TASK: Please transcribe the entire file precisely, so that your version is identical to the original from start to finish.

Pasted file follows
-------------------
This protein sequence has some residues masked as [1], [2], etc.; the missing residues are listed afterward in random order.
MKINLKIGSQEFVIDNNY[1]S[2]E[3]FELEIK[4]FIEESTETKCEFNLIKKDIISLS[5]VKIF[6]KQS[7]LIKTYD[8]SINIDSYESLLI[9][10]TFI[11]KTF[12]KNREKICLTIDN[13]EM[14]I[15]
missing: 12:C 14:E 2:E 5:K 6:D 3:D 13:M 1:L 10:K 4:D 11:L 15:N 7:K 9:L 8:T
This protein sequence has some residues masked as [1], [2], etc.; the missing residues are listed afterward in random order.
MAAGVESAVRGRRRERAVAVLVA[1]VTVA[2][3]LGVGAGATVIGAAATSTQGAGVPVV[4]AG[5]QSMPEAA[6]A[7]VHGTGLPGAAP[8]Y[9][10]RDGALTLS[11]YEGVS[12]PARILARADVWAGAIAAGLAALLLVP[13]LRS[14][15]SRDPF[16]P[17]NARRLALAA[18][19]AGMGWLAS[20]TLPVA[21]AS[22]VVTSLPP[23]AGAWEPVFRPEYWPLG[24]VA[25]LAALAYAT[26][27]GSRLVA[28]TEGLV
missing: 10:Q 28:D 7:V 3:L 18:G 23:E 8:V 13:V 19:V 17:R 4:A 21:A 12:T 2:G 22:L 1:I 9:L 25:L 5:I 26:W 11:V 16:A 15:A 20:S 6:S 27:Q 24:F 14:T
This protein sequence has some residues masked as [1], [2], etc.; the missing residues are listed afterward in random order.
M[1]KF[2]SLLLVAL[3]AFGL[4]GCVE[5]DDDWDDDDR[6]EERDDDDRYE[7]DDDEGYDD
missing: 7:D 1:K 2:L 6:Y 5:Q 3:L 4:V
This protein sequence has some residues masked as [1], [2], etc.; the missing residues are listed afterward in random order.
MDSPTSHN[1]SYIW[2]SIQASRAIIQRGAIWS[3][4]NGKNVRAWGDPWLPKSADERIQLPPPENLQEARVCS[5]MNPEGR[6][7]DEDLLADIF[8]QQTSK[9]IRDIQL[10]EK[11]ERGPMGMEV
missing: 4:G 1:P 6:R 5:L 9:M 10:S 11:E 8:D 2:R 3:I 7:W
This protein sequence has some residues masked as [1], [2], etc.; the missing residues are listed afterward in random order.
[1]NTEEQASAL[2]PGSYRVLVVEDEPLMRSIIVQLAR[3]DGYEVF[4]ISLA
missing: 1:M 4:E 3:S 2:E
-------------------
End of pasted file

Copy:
This protein sequence has some residues masked as [1], [2], etc.; the missing residues are listed afterward in random order.
MKINLKIGSQEFVIDNNY[1]S[2]E[3]FELEIK[4]FIEESTETKCEFNLIKKDIISLS[5]VKIF[6]KQS[7]LIKTYD[8]SINIDSYESLLI[9][10]TFI[11]KTF[12]KNREKICLTIDN[13]EM[14]I[15]
missing: 12:C 14:E 2:E 5:K 6:D 3:D 13:M 1:L 10:K 4:D 11:L 15:N 7:K 9:L 8:T
This protein sequence has some residues masked as [1], [2], etc.; the missing residues are listed afterward in random order.
MAAGVESAVRGRRRERAVAVLVA[1]VTVA[2][3]LGVGAGATVIGAAATSTQGAGVPVV[4]AG[5]QSMPEAA[6]A[7]VHGTGLPGAAP[8]Y[9][10]RDGALTLS[11]YEGVS[12]PARILARADVWAGAIAAGLAALLLVP[13]LRS[14][15]SRDPF[16]P[17]NARRLALAA[18][19]AGMGWLAS[20]TLPVA[21]AS[22]VVTSLPP[23]AGAWEPVFRPEYWPLG[24]VA[25]LAALAYAT[26][27]GSRLVA[28]TEGLV
missing: 10:Q 28:D 7:V 3:L 18:G 23:E 8:V 13:V 19:V 17:R 4:A 21:A 12:T 2:G 22:L 1:I 9:L 25:L 5:I 26:W 11:V 16:A 15:A 20:S 6:S 27:Q 24:F 14:T
This protein sequence has some residues masked as [1], [2], etc.; the missing residues are listed afterward in random order.
M[1]KF[2]SLLLVAL[3]AFGL[4]GCVE[5]DDDWDDDDR[6]EERDDDDRYE[7]DDDEGYDD
missing: 7:D 1:K 2:L 6:Y 5:Q 3:L 4:V
This protein sequence has some residues masked as [1], [2], etc.; the missing residues are listed afterward in random order.
MDSPTSHN[1]SYIW[2]SIQASRAIIQRGAIWS[3][4]NGKNVRAWGDPWLPKSADERIQLPPPENLQEARVCS[5]MNPEGR[6][7]DEDLLADIF[8]QQTSK[9]IRDIQL[10]EK[11]ERGPMGMEV
missing: 4:G 1:P 6:R 5:L 9:M 10:S 11:E 8:D 2:R 3:I 7:W
This protein sequence has some residues masked as [1], [2], etc.; the missing residues are listed afterward in random order.
[1]NTEEQASAL[2]PGSYRVLVVEDEPLMRSIIVQLAR[3]DGYEVF[4]ISLA
missing: 1:M 4:E 3:S 2:E